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Government does not propose all-Ireland Omagh inquiry, says Tánaiste

Eamon Gilmore says that gardaí and the PSNI will maintain a close relationship, but that the govt isn’t pushing for an all-island inquiry.

Emergency services on the scene of the Omagh carbomb attack on 15 August 1998.
Emergency services on the scene of the Omagh carbomb attack on 15 August 1998.
Image: Paul McErlane/PA Wire

THE GOVERNMENT has no plans to propose an all-Ireland inquiry into the Omagh bombing of August 1998 in which 29 people, including a woman pregnant with twins, were killed.

Responding to a question from Fianna Fáil TD Eamon O’Cuív, Tánaiste Eamon Gilmore said that the government “does not propose to establish” such an inquiry into the bombing. However, gardaí will maintain close contact with the PSNI “regarding all matters of cross-border crime”.

“The search for closure by those who have been affected by this atrocity has not been an easy or swift process,” Gilmore said, and any new evidence related to the bombing “will be fully pursued in the spirit of this enhanced relationship” between the gardaí and PSNI.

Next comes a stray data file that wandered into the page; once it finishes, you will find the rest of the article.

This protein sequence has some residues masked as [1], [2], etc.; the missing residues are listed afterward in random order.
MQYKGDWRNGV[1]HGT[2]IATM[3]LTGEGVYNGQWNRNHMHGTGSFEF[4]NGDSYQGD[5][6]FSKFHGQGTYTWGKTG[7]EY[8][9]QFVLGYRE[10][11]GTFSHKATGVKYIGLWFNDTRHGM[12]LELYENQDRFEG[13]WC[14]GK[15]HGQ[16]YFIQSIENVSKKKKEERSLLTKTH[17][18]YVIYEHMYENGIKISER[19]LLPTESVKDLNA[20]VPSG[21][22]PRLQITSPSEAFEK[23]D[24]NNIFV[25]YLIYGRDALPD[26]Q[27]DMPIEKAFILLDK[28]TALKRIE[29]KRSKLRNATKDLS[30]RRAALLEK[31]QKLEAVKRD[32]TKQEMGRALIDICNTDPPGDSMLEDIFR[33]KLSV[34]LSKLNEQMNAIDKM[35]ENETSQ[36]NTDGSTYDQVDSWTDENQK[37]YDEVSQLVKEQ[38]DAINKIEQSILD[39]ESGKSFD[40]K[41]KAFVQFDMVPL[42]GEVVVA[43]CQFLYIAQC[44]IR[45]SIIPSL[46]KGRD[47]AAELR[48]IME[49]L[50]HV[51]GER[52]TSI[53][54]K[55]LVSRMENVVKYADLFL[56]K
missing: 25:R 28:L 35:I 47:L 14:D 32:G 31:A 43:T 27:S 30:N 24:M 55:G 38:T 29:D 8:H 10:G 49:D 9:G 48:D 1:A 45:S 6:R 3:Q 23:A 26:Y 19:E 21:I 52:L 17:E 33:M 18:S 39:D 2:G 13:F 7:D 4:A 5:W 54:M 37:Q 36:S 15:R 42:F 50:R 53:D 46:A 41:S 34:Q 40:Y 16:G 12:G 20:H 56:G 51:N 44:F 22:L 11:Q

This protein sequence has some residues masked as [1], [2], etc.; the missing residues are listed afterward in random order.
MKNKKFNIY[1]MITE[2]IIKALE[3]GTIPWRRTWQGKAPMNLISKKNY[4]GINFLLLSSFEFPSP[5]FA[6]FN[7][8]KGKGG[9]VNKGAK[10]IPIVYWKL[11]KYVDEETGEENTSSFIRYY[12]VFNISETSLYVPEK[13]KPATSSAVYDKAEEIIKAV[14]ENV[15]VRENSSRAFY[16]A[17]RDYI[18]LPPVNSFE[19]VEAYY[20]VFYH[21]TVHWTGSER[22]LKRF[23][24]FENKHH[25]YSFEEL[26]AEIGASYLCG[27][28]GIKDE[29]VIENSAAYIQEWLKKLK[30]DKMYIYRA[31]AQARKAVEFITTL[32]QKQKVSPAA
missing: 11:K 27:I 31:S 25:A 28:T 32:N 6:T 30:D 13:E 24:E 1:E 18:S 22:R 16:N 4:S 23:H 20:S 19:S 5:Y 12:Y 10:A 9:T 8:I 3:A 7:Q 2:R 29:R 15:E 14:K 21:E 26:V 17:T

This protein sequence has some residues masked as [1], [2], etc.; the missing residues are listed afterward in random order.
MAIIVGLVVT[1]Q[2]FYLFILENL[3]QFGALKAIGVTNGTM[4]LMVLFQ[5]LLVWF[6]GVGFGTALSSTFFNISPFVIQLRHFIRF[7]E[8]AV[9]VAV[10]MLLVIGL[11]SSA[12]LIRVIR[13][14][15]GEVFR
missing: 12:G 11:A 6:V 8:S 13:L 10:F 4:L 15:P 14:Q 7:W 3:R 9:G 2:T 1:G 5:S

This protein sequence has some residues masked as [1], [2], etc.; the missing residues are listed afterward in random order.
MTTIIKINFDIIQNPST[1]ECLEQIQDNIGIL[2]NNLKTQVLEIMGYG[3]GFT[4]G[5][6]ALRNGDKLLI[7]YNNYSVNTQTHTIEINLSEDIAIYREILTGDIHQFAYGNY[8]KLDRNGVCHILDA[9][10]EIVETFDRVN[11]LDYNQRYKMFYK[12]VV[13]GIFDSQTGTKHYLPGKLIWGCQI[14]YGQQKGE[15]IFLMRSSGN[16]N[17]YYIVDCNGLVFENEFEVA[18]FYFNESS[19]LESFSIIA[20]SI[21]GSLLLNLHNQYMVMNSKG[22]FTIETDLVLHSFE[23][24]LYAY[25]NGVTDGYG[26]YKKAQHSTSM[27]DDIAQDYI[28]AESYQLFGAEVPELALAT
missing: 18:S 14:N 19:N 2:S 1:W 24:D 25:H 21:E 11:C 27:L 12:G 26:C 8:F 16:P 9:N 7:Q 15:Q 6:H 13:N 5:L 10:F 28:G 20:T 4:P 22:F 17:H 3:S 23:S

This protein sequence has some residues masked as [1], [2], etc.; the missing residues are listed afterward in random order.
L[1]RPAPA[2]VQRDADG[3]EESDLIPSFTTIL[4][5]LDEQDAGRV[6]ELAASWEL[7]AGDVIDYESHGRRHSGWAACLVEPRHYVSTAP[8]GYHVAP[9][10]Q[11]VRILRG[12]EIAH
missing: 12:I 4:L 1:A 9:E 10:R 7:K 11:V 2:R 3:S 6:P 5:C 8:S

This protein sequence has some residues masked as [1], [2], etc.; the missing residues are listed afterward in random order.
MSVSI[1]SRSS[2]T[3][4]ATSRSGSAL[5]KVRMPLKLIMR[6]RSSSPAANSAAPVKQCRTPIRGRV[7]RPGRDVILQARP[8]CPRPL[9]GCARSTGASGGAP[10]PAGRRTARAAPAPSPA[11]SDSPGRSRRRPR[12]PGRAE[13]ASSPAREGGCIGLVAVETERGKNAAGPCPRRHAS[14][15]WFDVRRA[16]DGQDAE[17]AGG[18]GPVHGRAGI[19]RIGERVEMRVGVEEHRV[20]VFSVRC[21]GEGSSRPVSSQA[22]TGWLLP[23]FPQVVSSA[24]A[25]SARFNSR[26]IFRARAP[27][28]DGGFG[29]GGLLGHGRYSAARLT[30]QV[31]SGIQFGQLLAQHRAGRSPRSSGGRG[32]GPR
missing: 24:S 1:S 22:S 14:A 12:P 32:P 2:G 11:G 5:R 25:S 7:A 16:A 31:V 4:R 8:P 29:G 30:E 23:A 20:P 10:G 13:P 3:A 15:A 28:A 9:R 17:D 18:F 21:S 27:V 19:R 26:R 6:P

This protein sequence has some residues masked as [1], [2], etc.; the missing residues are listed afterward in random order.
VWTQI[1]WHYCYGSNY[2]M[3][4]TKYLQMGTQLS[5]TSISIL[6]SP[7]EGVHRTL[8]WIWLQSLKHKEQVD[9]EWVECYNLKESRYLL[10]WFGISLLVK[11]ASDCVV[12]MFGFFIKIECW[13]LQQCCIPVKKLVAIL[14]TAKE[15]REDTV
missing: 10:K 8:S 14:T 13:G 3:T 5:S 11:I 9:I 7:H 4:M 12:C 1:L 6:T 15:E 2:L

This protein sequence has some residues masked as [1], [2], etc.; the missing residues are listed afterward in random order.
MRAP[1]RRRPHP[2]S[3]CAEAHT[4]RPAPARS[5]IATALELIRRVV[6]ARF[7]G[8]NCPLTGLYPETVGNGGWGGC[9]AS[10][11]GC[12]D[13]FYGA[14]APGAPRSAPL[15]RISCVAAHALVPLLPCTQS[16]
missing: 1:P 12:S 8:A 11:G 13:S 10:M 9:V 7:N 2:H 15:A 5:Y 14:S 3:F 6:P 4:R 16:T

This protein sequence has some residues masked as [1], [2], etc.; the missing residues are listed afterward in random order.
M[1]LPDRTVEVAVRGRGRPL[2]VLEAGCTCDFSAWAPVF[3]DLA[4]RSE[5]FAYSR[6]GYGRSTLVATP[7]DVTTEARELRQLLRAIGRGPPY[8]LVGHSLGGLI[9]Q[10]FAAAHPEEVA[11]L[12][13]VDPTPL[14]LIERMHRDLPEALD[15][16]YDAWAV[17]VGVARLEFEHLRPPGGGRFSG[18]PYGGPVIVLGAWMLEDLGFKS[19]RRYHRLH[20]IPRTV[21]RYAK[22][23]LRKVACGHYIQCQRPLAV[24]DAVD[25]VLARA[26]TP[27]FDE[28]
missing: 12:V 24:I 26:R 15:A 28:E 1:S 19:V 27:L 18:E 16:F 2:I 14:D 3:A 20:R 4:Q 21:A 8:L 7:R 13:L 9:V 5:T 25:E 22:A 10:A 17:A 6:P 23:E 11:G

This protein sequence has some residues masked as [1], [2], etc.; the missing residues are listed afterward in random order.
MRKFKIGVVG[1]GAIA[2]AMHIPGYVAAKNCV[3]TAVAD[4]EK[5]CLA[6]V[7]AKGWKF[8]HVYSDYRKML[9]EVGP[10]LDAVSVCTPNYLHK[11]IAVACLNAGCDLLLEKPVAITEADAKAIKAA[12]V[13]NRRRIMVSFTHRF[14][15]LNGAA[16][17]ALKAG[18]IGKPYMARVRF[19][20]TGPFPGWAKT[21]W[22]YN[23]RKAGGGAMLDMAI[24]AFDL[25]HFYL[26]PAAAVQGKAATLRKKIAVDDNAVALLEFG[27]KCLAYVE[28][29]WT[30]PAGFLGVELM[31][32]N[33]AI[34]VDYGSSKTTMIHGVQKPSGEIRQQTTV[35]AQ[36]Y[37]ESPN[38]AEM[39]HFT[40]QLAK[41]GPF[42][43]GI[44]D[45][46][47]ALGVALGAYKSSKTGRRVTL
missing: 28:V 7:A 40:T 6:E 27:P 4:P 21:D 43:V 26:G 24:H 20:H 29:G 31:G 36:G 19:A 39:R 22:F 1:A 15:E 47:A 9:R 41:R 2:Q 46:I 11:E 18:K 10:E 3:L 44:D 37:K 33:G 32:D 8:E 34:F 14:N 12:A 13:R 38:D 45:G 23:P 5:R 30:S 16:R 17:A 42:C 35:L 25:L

Earlier this month, the father of one of the victims told the House of Commons Northern Ireland Affairs committee that new details about the bombing had emerged and he urged both the British and Irish government to establish an all-Ireland inquiry. The committee had travelled to Omagh to lay a wreath at a memorial garden and to meet with victims’ relatives.

Michael Gallagher, father of victim Aidan Gallagher, said that a London law firm had uncovered the evidence which would strengthen calls for such an inquiry, but did not elaborate on that evidence. He said a report is currently being compiled using the new information.

The victims’ families won a civil action against against four men over the bombing. One of those men was convicted in connection with the Real IRA attack, but that conviction was later overturned on appeal.

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